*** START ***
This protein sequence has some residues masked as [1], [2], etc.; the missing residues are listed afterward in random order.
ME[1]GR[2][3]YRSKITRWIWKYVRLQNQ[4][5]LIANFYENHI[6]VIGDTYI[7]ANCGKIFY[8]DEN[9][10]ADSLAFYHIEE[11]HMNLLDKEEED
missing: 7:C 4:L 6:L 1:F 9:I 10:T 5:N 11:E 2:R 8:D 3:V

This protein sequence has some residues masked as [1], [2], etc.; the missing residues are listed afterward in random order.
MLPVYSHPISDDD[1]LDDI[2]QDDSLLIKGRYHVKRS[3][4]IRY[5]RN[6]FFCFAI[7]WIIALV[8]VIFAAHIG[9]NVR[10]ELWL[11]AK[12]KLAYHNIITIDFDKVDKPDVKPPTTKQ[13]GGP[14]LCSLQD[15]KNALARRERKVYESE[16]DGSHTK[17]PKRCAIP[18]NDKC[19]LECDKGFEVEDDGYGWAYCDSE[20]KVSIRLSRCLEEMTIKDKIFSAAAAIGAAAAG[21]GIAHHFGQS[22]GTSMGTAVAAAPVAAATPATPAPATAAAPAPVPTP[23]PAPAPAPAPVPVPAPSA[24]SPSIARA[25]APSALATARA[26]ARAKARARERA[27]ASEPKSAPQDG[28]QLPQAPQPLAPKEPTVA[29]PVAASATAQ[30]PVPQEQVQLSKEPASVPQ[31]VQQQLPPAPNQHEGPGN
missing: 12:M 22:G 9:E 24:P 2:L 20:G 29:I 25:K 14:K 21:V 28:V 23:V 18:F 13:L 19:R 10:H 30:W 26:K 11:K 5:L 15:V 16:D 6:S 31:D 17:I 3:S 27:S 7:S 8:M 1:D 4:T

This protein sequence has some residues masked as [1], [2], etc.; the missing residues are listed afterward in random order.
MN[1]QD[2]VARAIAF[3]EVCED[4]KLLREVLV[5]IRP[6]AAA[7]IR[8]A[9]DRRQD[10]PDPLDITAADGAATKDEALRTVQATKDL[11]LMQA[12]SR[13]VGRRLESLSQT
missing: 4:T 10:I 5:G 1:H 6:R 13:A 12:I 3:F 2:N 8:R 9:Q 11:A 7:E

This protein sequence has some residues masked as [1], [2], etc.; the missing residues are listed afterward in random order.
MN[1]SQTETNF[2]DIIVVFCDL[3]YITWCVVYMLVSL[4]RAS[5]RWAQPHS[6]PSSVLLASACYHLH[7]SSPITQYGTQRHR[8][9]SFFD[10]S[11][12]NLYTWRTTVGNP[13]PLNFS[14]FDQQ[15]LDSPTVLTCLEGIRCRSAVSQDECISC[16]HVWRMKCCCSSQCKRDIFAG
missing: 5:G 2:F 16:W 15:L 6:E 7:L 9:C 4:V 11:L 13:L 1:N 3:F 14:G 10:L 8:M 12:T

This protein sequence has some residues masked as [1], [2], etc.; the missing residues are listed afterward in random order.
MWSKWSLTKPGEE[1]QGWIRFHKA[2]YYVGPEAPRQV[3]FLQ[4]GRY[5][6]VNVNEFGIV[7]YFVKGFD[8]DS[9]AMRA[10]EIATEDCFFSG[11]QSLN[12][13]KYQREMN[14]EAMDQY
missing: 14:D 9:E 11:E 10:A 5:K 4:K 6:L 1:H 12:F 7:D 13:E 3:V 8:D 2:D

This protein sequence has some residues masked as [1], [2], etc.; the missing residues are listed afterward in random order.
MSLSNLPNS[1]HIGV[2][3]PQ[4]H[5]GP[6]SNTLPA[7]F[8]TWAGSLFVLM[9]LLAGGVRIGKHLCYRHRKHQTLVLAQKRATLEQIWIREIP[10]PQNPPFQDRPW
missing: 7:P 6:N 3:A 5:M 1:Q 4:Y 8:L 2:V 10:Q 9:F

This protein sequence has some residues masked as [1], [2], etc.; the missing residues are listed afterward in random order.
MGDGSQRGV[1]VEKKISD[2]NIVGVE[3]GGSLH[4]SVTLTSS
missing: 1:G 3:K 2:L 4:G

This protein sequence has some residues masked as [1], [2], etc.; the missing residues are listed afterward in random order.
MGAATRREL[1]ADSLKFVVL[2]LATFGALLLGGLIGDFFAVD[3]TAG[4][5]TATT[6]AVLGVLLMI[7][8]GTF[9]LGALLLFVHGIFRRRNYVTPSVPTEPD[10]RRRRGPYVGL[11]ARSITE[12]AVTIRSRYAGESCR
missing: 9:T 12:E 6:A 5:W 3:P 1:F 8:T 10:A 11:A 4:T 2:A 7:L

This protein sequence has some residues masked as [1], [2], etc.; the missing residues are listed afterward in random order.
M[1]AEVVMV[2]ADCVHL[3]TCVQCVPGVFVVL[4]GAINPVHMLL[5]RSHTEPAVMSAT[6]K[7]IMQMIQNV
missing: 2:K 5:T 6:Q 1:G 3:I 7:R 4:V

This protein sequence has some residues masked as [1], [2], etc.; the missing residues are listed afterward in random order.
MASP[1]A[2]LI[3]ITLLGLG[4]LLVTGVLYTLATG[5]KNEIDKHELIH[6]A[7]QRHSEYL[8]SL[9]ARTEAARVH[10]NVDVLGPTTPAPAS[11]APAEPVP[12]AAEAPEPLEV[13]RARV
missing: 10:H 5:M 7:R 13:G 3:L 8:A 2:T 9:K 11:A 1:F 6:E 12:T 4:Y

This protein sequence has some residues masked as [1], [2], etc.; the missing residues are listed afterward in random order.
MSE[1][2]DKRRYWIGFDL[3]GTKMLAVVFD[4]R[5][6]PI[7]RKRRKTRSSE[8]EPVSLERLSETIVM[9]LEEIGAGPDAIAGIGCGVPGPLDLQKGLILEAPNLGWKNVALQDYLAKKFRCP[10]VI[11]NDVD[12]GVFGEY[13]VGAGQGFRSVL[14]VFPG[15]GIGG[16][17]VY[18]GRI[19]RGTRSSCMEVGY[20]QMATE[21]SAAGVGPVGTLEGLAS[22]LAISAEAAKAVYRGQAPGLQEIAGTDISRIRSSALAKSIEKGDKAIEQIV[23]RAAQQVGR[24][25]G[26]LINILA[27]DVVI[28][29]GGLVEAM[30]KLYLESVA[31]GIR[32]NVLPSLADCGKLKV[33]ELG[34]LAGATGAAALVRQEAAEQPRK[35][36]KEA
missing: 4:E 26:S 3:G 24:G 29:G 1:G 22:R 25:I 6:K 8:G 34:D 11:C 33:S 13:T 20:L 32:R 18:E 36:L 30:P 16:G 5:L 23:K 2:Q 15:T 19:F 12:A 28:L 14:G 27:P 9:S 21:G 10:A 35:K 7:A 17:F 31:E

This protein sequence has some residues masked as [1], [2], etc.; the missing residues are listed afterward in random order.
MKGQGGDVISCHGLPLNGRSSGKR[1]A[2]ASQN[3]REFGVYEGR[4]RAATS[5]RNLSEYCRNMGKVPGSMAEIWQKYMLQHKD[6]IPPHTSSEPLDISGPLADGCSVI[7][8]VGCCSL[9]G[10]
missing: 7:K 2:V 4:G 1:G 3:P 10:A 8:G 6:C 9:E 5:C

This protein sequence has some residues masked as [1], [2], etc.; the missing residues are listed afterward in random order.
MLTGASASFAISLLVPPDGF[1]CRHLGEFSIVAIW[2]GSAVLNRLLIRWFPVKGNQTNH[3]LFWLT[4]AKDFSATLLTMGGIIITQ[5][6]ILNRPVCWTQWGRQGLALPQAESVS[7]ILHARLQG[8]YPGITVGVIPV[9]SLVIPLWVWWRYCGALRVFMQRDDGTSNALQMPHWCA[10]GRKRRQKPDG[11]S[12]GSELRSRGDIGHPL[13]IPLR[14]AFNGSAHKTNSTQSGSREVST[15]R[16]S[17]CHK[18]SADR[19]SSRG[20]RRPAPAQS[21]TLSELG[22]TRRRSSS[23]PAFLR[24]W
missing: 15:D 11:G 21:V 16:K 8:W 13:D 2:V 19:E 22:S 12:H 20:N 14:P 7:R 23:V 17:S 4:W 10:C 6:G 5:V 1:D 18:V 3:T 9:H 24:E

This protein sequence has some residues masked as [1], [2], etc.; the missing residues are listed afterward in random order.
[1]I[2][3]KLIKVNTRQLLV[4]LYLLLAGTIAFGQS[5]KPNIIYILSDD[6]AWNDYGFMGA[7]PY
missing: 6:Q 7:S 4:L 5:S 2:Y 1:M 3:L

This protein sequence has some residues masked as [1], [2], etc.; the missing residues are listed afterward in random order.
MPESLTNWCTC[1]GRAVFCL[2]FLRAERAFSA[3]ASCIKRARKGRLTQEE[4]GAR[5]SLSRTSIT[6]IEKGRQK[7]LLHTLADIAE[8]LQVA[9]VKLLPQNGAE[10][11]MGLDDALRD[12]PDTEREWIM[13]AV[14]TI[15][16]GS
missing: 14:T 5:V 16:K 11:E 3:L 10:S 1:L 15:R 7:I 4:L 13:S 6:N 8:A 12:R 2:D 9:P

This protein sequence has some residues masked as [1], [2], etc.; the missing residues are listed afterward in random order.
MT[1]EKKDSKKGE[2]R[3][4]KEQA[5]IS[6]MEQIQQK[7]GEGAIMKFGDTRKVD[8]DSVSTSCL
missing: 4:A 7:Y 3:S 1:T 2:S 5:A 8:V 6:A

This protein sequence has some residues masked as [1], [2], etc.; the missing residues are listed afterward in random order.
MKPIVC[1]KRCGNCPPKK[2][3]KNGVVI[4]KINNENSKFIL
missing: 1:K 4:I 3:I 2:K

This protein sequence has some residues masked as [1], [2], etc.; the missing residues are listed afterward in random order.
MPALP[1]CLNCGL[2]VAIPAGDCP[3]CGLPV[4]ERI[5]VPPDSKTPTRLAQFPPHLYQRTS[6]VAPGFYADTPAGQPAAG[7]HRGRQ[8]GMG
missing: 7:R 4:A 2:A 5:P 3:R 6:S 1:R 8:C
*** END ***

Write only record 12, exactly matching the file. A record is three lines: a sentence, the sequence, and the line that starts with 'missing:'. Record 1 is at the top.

This protein sequence has some residues masked as [1], [2], etc.; the missing residues are listed afterward in random order.
MKGQGGDVISCHGLPLNGRSSGKR[1]A[2]ASQN[3]REFGVYEGR[4]RAATS[5]RNLSEYCRNMGKVPGSMAEIWQKYMLQHKD[6]IPPHTSSEPLDISGPLADGCSVI[7][8]VGCCSL[9]G[10]
missing: 7:K 2:V 4:G 1:G 3:P 10:A 8:G 6:C 9:E 5:C